The final consideration is the size of the nail in relation to the size of the wood. Obviously, a spike will split a thin, dry slat. A good rule is to choose a common nail which will not penetrate all the way through the last piece of wood. If the wood is extremely dry, choose a coated box nail of the same length as the common nail. If you are fastening a thin board to a thick one, use a nail that is long enough to go through the thin piece and two-thirds of the way through the thick one.

This standard can apply to virtually all mixed-size carpentry and all normal household work except the laying of hardwood floors (where special steel-cut nails are used) and the fastening of wood trim. Since nearly all trim is made of softwood, long, slim nails are used. There is little load on the nail, and often the nail must reach through an empty space before reaching the foundation to which the trim is actually fastened.

Locating the right spot in which to drive the nail is also of vital importance. Driving across the grain is usually the correct procedure. It holds better and is less apt to split. Driven along the grain, the nail is easily pulled out. Any shearing stress placed on a nail so driven will split the wood. A nail placed too close to the end grain will split out. Placed too near the edges of the board, it will also produce splits. A single nail will permit a certain amount of swing in the joint, but two nails, not placed in the same grain line, will eliminate swing and more than double the strength.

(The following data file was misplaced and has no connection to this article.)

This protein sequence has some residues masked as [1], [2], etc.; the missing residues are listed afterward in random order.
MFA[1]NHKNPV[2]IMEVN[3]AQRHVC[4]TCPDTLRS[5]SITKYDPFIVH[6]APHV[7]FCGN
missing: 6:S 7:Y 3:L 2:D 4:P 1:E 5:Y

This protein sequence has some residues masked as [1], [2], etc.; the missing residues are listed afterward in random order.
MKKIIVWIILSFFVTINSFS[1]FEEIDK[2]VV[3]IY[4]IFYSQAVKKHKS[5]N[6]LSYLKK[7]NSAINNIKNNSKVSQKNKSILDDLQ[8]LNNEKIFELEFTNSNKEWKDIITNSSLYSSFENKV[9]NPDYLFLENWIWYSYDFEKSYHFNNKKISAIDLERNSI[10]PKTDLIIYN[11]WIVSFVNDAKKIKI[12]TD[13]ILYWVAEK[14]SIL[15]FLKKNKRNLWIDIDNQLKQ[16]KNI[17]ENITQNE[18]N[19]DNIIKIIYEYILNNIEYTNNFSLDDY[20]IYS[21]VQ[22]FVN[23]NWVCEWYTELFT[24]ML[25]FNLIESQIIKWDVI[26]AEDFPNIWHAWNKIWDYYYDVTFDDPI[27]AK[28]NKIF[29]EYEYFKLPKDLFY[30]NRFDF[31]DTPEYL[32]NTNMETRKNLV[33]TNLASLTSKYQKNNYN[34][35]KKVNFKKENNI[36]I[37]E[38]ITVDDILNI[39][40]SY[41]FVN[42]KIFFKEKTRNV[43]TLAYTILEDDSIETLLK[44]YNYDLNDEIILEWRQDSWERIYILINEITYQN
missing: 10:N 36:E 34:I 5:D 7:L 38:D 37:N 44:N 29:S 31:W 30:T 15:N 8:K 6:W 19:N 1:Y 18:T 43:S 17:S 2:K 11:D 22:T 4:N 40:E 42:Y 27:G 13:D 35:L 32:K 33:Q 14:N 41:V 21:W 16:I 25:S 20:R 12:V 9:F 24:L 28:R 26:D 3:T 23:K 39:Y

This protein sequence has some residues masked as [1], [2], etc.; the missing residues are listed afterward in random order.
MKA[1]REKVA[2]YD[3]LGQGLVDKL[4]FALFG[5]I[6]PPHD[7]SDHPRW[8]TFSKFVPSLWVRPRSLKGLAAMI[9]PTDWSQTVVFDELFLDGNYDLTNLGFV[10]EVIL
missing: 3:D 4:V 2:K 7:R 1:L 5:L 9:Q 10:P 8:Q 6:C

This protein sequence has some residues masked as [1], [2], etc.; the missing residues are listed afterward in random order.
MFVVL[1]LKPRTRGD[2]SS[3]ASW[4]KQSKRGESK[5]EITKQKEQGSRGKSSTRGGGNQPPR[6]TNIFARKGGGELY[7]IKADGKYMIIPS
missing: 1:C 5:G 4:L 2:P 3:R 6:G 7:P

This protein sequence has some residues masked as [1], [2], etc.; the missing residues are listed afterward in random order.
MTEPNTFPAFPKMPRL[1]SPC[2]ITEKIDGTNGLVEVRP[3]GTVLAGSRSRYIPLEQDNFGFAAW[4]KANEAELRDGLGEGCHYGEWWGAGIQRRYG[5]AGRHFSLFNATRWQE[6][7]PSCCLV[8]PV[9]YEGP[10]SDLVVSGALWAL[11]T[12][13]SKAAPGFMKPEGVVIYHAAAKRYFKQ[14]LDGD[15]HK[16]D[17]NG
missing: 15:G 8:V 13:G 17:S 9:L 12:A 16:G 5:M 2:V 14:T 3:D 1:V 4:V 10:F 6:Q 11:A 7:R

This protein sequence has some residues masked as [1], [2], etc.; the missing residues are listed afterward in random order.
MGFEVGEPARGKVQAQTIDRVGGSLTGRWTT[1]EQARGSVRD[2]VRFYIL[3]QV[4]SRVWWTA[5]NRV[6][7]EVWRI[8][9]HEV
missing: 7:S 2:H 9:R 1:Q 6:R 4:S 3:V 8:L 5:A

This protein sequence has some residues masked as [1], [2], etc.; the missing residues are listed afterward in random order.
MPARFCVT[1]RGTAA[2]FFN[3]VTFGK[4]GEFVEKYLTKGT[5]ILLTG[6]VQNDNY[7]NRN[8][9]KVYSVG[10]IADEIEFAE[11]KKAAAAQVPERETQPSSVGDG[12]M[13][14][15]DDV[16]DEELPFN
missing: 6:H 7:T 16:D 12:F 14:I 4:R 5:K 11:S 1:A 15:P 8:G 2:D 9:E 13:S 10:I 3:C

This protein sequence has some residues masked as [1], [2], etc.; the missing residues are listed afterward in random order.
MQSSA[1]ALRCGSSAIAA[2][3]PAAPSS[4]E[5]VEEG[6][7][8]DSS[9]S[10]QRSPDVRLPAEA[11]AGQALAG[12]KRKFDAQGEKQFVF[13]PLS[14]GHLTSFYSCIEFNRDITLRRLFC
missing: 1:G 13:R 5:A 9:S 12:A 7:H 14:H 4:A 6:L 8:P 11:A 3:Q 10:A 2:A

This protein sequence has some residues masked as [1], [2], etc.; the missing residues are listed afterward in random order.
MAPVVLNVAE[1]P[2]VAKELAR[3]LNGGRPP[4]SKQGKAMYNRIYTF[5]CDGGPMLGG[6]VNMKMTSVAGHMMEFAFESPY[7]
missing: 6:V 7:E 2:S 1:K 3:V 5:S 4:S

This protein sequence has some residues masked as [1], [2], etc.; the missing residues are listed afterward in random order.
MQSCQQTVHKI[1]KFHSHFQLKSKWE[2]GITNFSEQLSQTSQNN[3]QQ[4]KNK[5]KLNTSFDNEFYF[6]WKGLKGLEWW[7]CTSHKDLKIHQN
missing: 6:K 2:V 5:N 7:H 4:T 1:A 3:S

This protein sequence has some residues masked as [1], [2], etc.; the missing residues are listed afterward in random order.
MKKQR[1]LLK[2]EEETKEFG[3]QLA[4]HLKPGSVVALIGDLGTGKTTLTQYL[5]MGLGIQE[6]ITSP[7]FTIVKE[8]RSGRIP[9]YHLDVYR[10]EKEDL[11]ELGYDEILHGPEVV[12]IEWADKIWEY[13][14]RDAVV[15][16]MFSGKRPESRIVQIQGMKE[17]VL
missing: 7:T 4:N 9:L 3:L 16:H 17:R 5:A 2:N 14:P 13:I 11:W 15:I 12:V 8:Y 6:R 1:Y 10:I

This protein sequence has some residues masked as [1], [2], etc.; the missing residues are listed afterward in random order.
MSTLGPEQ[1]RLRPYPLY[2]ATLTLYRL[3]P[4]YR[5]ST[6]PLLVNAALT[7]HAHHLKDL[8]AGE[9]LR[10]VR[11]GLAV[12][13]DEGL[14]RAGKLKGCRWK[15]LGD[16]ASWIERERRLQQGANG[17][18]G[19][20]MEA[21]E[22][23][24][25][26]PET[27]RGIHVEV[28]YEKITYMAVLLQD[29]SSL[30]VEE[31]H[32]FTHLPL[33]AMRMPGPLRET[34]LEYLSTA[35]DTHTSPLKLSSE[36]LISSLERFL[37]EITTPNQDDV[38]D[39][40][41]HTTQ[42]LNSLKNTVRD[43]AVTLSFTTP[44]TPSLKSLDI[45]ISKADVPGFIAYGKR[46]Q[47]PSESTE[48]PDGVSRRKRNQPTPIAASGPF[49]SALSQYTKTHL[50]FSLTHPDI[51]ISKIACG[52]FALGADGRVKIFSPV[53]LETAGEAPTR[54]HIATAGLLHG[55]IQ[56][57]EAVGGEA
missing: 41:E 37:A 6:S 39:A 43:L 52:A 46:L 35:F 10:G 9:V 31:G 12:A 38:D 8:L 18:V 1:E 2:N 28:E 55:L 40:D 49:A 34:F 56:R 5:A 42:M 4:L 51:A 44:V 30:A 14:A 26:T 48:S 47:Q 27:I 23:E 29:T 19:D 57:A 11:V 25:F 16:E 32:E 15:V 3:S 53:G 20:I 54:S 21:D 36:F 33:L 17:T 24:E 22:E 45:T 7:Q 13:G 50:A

Although we have discussed nails in relation to their holding power against pulling outward, nails should never be used for that strength alone. The nail should be so placed that strain against it is crosswise, not along its length. A nail can be pulled out, but it is extremely difficult to shear it off. Place all nails in your construction work so that this principle is observed. With the exception of trim, which carries little load, all structural joints can be made so that the weight and live load will drive nails deeper or force the load against their shear angles. If you find a spot where this is not possible, something other than simple nailing strength is needed. Use angle irons, straps, bolts or some additional means of securing. Study the sketches to note the right-and-wrong techniques. They’ll assure safety on your building projects.


Nails are ordered by penny number, or “d”. Once based on price per nail, this number is now related only to length. The table below shows length of nail in relation to this number and the number of nails of that size you get per pound. In deciding what length of nail to use, rule-of-thumb calls for setting the nail two-thirds of its length into the second of two pieces to be joined. Use the thinnest possible nail m very dry wood to avoid splitting. Pre-drill holes for larger nails, particularly in hardwoods. Avoid using rusty nails as they may bend or break.